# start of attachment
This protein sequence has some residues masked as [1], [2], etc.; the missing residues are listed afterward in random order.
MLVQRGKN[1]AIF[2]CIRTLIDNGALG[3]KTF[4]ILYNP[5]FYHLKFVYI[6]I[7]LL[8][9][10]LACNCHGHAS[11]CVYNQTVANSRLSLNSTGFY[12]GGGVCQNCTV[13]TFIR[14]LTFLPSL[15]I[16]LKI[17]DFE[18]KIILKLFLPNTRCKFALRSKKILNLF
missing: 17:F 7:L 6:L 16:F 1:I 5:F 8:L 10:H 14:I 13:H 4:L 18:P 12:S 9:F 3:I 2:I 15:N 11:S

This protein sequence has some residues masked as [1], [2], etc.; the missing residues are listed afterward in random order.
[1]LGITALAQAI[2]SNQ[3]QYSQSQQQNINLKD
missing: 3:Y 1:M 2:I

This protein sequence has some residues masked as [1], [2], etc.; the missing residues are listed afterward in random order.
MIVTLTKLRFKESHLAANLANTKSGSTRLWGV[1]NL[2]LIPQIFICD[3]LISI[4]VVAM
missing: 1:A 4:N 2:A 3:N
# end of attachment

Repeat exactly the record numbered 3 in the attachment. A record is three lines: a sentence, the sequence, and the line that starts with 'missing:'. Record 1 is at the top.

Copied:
This protein sequence has some residues masked as [1], [2], etc.; the missing residues are listed afterward in random order.
MIVTLTKLRFKESHLAANLANTKSGSTRLWGV[1]NL[2]LIPQIFICD[3]LISI[4]VVAM
missing: 1:A 4:N 2:A 3:N